1. Jesus told his followers to go throughout the world and spread the word but in that period there where no planes and sea travel was slow so of course it would take years before it could spread through the whole world, but it did eventually.

Correct, but my point had to do with all the people who have ever lived, all of whom God loves and has a plan for each one, plus God’s will is that free will choice be everyone’s opportunity, including having more than one choice to choose from.

  1. I find it interesting that you would say that the Holy Spirit would not stay around during times of Contention. Many of the gifts of the Holy Spirit help people during conflict like wisdom and so forth. I do not think the Holy spirit would leave in a time of trial but would be there even stronger.

What I meant was that if people become contentious and argumentative, then they lose a spirit of love and lose the Holy Spirit and usually try to “win” by arguing their point rather than seeking to understand differing points of view and trying to “disagree without being disagreeable”. The Holy Spirit would not force people to resolve conflict in loving ways, with a spirit of peace. If people enter into contention, then they lose a spirit of peace. That was one of the reasons John placed so much emphasis on love in his epistles.

  1. And for the Gates God promised Adam and Eve He would send His Son to reopen the Gates of Heaven and through Jesus’ death He did that but it is also needed to repent and be baptised to go to heaven. And does God baptise those who want to be in “heaven” or how does that work?

I agree that repentance is absolutely essential, and that baptism is also essential for those of an accountable decision-making age. The Bible speaks of the gospel being preached in “spirit prison” and of “baptism for the dead”, so the dead (who are alive in the spirit world) will have an opportunity to repent, believe in Christ, and watch from the spirit world as someone is baptized in their name and they can accept or reject that baptism in their name. That means everyone needing baptism will eventually have an opportunity to have baptism in their name, but can reject it or accept it.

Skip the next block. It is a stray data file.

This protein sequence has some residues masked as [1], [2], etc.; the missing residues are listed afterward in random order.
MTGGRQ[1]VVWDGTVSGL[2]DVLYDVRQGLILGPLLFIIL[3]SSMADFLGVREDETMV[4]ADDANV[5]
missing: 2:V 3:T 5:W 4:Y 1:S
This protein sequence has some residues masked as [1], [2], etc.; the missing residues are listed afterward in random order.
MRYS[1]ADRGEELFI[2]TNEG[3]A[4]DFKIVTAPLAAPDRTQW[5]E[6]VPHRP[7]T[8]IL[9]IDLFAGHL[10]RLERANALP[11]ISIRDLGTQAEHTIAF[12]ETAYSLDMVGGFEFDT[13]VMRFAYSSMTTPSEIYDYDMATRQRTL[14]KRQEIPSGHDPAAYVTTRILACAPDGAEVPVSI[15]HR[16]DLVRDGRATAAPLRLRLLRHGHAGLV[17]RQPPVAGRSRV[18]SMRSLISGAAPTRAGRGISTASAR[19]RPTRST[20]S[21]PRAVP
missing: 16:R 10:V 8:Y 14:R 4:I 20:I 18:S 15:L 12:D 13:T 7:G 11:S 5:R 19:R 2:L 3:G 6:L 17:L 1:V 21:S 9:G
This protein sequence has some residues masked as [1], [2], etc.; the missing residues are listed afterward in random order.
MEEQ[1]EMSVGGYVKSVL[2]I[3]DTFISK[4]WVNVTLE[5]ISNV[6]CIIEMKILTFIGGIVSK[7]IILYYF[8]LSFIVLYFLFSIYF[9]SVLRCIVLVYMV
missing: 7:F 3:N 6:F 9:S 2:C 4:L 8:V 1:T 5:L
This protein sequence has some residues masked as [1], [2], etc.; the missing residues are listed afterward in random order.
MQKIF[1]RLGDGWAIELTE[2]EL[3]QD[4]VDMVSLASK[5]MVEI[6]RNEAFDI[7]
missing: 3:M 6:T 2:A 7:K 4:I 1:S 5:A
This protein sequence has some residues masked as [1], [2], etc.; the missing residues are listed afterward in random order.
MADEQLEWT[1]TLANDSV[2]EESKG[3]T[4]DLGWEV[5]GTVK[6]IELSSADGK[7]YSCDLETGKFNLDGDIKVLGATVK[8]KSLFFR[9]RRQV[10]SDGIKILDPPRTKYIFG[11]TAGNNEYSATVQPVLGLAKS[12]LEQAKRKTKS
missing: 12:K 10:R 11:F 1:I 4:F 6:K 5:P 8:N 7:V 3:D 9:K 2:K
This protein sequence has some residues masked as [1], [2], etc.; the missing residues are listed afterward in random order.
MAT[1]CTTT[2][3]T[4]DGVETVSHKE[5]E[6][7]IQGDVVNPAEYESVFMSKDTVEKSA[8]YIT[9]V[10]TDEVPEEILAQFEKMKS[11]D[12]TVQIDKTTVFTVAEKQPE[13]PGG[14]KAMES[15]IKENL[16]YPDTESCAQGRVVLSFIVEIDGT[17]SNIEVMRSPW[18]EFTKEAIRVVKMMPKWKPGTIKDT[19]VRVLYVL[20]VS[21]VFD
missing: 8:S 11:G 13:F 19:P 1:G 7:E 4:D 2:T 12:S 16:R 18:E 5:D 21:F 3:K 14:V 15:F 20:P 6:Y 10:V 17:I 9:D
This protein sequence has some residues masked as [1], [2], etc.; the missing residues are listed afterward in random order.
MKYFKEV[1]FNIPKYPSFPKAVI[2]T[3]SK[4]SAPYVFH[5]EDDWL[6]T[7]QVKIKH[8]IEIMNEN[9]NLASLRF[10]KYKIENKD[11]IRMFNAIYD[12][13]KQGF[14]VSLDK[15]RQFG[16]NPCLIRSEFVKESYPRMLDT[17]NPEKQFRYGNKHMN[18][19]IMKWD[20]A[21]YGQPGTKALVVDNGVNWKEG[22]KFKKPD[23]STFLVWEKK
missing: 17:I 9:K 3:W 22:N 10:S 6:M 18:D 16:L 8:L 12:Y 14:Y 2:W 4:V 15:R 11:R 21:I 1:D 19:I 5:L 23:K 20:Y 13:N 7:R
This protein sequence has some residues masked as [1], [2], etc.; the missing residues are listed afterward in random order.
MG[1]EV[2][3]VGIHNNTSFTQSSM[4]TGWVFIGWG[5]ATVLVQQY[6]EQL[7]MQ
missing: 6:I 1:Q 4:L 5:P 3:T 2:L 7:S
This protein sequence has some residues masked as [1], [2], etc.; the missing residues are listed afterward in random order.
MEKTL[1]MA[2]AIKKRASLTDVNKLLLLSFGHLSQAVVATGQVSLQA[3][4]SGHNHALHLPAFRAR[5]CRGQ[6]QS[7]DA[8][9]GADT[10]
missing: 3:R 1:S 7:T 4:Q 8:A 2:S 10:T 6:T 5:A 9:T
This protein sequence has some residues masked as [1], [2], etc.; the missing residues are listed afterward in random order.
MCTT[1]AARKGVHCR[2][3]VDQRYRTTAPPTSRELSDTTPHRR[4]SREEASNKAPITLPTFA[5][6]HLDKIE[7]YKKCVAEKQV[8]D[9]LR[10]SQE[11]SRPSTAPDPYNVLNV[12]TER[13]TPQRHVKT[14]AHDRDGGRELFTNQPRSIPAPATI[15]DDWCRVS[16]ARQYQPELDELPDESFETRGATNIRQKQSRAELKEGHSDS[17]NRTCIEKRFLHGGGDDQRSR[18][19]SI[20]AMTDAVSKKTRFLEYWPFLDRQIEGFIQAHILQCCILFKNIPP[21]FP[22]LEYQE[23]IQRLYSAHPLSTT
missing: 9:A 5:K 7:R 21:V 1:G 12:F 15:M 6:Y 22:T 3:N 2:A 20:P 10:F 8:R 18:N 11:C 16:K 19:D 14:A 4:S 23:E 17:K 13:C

And the only way the gates were opened where with the death to free us from sin.

I agree that Christ suffered the crucifixion and atonement to “free us from sin” for those who repent of their sins. Also, that the gates of heaven ultimately will open for those who continued to repent of their sins after accepting Christ and His gospel, at whatever point in time they did that and then continued to grow toward sanctification.

The abililty to go to heaven was forever on the earth after that. It seems that Jesus’ fullfilment of the Old Testament was the end of man’s inability to go to heaven after living a moral God loving life.

Yes, I agree, with the point also that men, women and children who lived on earth before Jesus was born can also go to heaven, through His atoning grace and through Heavenly Father’s plan for them also.

Matthias replaced Judas. Do you have a biblical reference to the claim that Paul, Barnabas, and James were successors to the original Twelve Apostles?

Stephen168,

By using the word “successors”, I didn’t mean that any others of the original Twelve Apostles lost their place besides Judas Iscariot, as being an “original Twelve Apostle” and keeping their place, such that they each are going to be judges of the twelve tribes of Israel as described by the Savior in Matthew 19:28.